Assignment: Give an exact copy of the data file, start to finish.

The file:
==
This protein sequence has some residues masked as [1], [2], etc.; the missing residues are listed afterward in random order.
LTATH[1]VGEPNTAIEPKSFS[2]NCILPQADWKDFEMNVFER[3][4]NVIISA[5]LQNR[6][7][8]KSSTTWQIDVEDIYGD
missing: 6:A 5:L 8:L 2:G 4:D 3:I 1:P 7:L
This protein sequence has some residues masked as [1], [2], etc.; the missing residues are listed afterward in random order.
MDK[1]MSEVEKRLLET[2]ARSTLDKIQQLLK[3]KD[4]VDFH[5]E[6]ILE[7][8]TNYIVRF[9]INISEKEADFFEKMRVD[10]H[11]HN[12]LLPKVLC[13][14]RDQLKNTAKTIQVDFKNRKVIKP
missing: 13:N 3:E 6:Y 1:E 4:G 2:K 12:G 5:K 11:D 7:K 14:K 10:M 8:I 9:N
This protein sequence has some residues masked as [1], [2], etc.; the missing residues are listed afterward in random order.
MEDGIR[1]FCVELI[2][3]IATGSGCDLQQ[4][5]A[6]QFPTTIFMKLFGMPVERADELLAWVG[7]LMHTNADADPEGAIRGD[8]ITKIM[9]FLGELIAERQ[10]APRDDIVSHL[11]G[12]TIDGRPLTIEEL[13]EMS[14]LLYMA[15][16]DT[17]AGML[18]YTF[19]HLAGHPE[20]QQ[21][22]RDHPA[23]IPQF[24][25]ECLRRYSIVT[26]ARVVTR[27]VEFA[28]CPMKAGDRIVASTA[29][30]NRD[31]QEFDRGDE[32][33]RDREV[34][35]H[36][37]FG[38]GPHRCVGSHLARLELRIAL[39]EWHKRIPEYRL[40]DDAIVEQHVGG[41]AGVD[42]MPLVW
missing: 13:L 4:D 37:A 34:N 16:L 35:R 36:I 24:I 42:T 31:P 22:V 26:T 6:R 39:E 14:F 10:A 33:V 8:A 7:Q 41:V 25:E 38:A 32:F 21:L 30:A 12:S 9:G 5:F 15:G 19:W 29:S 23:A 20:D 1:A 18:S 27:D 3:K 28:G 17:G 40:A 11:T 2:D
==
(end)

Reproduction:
This protein sequence has some residues masked as [1], [2], etc.; the missing residues are listed afterward in random order.
LTATH[1]VGEPNTAIEPKSFS[2]NCILPQADWKDFEMNVFER[3][4]NVIISA[5]LQNR[6][7][8]KSSTTWQIDVEDIYGD
missing: 6:A 5:L 8:L 2:G 4:D 3:I 1:P 7:L
This protein sequence has some residues masked as [1], [2], etc.; the missing residues are listed afterward in random order.
MDK[1]MSEVEKRLLET[2]ARSTLDKIQQLLK[3]KD[4]VDFH[5]E[6]ILE[7][8]TNYIVRF[9]INISEKEADFFEKMRVD[10]H[11]HN[12]LLPKVLC[13][14]RDQLKNTAKTIQVDFKNRKVIKP
missing: 13:N 3:E 6:Y 1:E 4:G 2:K 12:G 5:K 11:D 7:K 14:K 10:M 8:I 9:N
This protein sequence has some residues masked as [1], [2], etc.; the missing residues are listed afterward in random order.
MEDGIR[1]FCVELI[2][3]IATGSGCDLQQ[4][5]A[6]QFPTTIFMKLFGMPVERADELLAWVG[7]LMHTNADADPEGAIRGD[8]ITKIM[9]FLGELIAERQ[10]APRDDIVSHL[11]G[12]TIDGRPLTIEEL[13]EMS[14]LLYMA[15][16]DT[17]AGML[18]YTF[19]HLAGHPE[20]QQ[21][22]RDHPA[23]IPQF[24][25]ECLRRYSIVT[26]ARVVTR[27]VEFA[28]CPMKAGDRIVASTA[29][30]NRD[31]QEFDRGDE[32][33]RDREV[34][35]H[36][37]FG[38]GPHRCVGSHLARLELRIAL[39]EWHKRIPEYRL[40]DDAIVEQHVGG[41]AGVD[42]MPLVW
missing: 13:L 4:D 37:A 34:N 16:L 35:R 36:I 24:I 42:T 31:P 22:V 26:T 6:R 39:E 14:F 10:A 33:V 8:A 7:Q 41:V 25:E 38:A 32:F 21:L 30:A 12:S 9:G 5:F 15:G 19:W 29:S 23:A 20:D 1:A 18:S 27:D 3:K 28:G 17:G 40:A 11:T 2:D